On Tuesday, Google officially unveiled AMP for Email, an extension of its Accelerated Mobile Pages project that aims to deliver for email recipients “an interactive, real-time experience that also keeps inboxes safe.”
Here is what email marketers need to know about it.
AMP for Email promises to make emails dynamic and interactive
Google’s AMP for Email site explains, “The AMP email format provides a subset of AMPHTML components for use in email messages, that allows recipients of AMP emails to interact dynamically with content directly in the message.”
AMP for Email offers a variety of components, such as carousels and accordions, as well as form interactions that can, for instance, allow email recipients to perform actions such as respond to questionnaires and RSVP for events without clicking on a link to visit an external website.
AMP for Email also supports greater personalisation by allowing content to be refreshed in real-time by calls to external services.
Google says that AMP for Email offers “a whole new world of possibilities for content engagement” and will help companies running promotional and subscription-based email lists “improve customer satisfaction through hassle-free feedback and subscription management all within [a customer’s] inbox.”
AMP emails don’t require a separate delivery solution
AMP for Email relies on a new MIME part. In non-technical terms, this means that AMP emails can be sent as part of normal HTML emails. If the recipient’s email service does not support AMP for Email, the message will be rendered as a standard HTML email.
Put simply, AMP for Email functions as a part of the current email infrastructure and marketers using delivery solutions that support the standard will not have to send emails separately based on a recipient’s ability to receive AMP emails.
Major email providers have pledged support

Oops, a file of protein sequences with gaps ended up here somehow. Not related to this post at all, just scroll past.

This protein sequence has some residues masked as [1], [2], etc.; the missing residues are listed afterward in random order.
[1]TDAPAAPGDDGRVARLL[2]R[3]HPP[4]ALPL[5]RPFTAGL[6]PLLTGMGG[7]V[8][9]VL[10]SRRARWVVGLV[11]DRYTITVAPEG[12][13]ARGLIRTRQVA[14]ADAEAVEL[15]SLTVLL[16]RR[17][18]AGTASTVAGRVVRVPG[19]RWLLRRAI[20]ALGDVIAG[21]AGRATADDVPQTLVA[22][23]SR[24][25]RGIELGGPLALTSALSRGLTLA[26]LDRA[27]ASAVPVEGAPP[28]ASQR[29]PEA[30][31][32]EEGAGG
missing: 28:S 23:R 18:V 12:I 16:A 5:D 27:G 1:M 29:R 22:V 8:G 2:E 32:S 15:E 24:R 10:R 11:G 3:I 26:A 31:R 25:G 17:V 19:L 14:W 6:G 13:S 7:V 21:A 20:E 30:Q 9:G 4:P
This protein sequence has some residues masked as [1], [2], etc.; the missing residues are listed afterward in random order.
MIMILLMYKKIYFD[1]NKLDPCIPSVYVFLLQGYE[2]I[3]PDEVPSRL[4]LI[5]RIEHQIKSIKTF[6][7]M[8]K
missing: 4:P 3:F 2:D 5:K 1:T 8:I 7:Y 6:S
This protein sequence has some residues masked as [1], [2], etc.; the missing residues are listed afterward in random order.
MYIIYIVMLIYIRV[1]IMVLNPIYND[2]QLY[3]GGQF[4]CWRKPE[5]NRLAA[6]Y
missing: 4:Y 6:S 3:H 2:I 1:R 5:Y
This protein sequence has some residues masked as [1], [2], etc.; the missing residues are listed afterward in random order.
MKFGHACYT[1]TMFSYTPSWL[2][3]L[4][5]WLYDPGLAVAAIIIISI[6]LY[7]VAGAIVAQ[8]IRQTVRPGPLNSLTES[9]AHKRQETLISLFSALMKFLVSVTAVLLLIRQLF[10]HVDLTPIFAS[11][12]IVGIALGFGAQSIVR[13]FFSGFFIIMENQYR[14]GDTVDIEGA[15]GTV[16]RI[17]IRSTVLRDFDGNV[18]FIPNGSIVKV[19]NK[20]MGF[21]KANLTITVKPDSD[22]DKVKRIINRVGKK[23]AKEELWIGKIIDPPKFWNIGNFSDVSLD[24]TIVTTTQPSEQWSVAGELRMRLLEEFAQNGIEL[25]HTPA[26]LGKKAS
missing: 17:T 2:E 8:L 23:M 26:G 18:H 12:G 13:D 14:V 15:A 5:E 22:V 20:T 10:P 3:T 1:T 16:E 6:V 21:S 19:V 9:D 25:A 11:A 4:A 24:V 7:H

For recipients to even have the option of interacting with AMP emails, the email services and clients they use will need to support AMP for Email.
In addition to Google’s email service, Gmail, the search giant says that other major email services, including Yahoo Mail, Outlook.com and Mail.ru, will be adding support for the new standard. For obvious reasons, the adoption of the technology by major email providers is critical. Without it, marketers will have a harder time justifying an investment in creating emails that use AMP for Email.
Equally important is the support of vendors that supply tools for email delivery. Here, a number of providers, including Amazon SES, SendGrid, SparkPost and Litmus, either already support AMP for Email or say they will do so soon.
Marketers will probably want to see how consumers respond before betting the farm
As Google’s Aakash Sahney, a Gmail product manager, wrote in a blog post, “Over the past decade, our web experiences have changed enormously—evolving from static flat content to interactive apps—yet email has largely stayed the same with static messages that eventually go out of date or are merely a springboard to accomplishing a more complex task.”
But are consumers looking for email to change substantially? How much AMP for Email revolutionizes email will depend on whether or not consumers embrace it as email provider support grows.
Until it becomes clear that consumers are buying into Google’s vision for what email should become, marketers willing to give it a try would be wise to move slowly as investments in sending AMP emails might not produce meaningful results for some time.
AMP for Email is somewhat controversial
While usage of AMP has grown substantially, the project has its critics, some of whom argue that while AMP is technically “open”, it is really managed by Google primarily or exclusively for Google’s own benefit.
In light of these criticisms of AMP, it’s no surprise that MP for Email has had detractors since it was first announced a year ago. In addition to the general concerns about AMP, some worry that by making email more interactive, AMP for Email, if widely adopted, will be the end of what email is and was intended to be.
Such concerns might seem academic and irrelevant to marketers tasked with growing a business using whatever tools work, but given Google’s involvement, marketers might want to spend a little time considering the long-term implications of an email ecosystem in which AMP for Email plays a
With Econsultancy’s excellent Email Best Practice Guide.